The kids are controversial these days. In the lead up to oral arguments on same-sex marriage scheduled to begin at the Supreme Court on Apr. 28, opponents of same-sex couples’ freedom to marry are eagerly fanning flames. The latest in this public relations play? Comments made by Italian mega-designers Stefanno Gabbana and Domenico Dolce.
In an interview in Italian magazine Panorama published on Mar. 12, the gay men opined, “[t]he only family is the traditional one,” and went on to make unflattering observations about the nature of assisted reproductive technologies (ART) like in vitro fertilization and artificial insemination.
Following an international backlash lead by gay father (and superstar) Elton John, Dolce and Gabbana walked their comments back two days later: “We are gay. We love gay couple. [sic] We love gay adoption.” I doubt the designers are fully aware of the impending SCOTUS hearing, but the damage had already been done. Across the US anti-LGBT activists jumped on the comments as proof that even the gays think that gays having children is a bad idea.
As the son of a same-sex couple and the product of artificial insemination, I’m genuinely glad that conservatives have such concern for my well-being and the well-being of my peers. And because this is ultimately an issue of reality not rhetoric, I’d like to take this opportunity to explain why I think it’s so important that we have these tough and occasionally awkward conversations about ART and the notion of LGBT parents, questions that people like me wrestle with as we grow up. We were a two-mom family. I understood that we were different, and I understood that was okay.
In the eyes of some conservatives, the billionaire designers’ comments are proof that one can be opposed to the idea of gay families or gay marriage and not be bigoted. On one hand, this is a sign of progress: the LGBT cause has grown so mainstream that even conservatives genuinely fear being labeled “anti-gay.” But while it might be easy to jump to conclusions, I do not think that claiming children need both a mother and a father, or that children need male and female role models, makes you inherently anti-gay. These attitudes often go hand-in-hand with being anti-gay, but the two are not mutually inclusive. What makes you anti-gay is disparaging others or working against their legal rights because they are gay.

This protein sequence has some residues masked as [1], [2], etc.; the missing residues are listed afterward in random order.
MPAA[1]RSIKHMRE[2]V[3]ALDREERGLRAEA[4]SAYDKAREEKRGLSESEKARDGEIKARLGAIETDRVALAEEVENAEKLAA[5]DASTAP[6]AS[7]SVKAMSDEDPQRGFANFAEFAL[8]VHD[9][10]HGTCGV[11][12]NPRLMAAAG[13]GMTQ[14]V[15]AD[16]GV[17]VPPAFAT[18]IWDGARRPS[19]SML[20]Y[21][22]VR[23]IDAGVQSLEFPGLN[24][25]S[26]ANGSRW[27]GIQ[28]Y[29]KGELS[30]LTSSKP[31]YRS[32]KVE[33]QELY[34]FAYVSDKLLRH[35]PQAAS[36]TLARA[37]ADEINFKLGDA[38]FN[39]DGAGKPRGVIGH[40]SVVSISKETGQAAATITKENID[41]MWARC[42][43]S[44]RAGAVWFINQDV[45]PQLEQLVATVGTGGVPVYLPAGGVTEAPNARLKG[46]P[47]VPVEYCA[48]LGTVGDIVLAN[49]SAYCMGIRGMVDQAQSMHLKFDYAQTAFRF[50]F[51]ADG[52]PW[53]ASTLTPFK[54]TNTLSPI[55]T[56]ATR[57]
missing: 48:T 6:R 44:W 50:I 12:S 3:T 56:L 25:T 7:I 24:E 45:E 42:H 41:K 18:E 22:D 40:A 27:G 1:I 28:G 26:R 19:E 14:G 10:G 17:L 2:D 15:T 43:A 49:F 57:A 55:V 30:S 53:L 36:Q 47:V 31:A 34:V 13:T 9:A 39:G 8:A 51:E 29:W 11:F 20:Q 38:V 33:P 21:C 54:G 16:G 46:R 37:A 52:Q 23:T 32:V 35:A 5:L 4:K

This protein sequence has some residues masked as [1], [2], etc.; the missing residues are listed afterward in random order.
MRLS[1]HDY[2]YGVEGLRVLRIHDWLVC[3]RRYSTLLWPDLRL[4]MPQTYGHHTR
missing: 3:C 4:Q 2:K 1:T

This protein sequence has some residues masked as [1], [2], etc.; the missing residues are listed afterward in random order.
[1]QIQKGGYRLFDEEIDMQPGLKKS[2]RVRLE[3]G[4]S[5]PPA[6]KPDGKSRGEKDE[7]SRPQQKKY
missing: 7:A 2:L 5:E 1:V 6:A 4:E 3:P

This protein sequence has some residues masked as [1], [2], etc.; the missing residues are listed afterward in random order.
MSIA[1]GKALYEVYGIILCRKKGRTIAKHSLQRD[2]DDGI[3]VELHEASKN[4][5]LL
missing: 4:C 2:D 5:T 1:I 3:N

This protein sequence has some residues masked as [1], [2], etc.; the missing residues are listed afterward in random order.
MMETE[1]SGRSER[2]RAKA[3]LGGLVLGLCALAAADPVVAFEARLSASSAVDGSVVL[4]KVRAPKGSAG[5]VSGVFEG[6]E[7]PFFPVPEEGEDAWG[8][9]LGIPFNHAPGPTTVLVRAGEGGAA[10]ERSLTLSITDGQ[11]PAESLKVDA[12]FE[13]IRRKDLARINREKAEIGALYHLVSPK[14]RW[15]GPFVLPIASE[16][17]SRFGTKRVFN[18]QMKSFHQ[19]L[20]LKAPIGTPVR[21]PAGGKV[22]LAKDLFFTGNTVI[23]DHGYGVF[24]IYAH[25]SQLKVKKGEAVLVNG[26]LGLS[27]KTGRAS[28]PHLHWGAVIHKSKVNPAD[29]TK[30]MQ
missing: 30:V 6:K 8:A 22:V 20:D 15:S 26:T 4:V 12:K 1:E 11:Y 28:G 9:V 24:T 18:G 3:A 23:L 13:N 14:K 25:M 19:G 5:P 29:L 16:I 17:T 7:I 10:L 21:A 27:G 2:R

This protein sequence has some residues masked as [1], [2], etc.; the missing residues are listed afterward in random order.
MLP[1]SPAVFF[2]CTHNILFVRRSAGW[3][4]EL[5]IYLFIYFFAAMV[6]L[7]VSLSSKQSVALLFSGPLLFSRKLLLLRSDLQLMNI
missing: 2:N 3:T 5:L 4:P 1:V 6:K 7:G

Conservative arguments against gay parenting are numerous. Many of them are anchored by the belief that gender plays a defining, irreplaceable role in parenting—a role I’ve experienced to be less important than they think it is. But this belief is not, in itself, anti-gay. Conservatives, after all, have been critiquing single parenting since before the LGBT acronym existed. It’s when their arguments suggest that LGBT people are by definition more sinful than heterosexuals and are therefore more likely to negatively influence their children does that their rhetoric cross the line from different perspective to definitively anti-LGBT.
I know plenty of straight allies who have told me they think a mother and a father is probably the most suitable environment for raising children, but who also feel that it’s entirely possible for kids with same-sex parents to turn out just fine. I usually find this point of view uncomfortable, but understandable—this category of person tends to be thinking about their own parents, and what life would have been like without one of them.
I also get uncomfortable when I hear people talk about the necessity of fathers—we usually hear this rhetoric in conversations about responsibility and deadbeat dads. But I have come to realize that this is often shorthand used to advocate for invested and present parents.
A person’s sexual orientation does not in fact determine if that person will be a good parent. When I told the Iowa House Judiciary Committee that the sexual orientation of my parents had zero effect on the content of my character, this is what I was talking about. My parents are great parents not because they are gay, but because they are present and invested in my life. They taught me that our sense of family came from the commitment we made to each other—to work through the hard times so we could enjoy the good ones—and that our family is defined by the love that binds us. Not coincidentally, this is precisely the idea that conservatives are so quick to reject.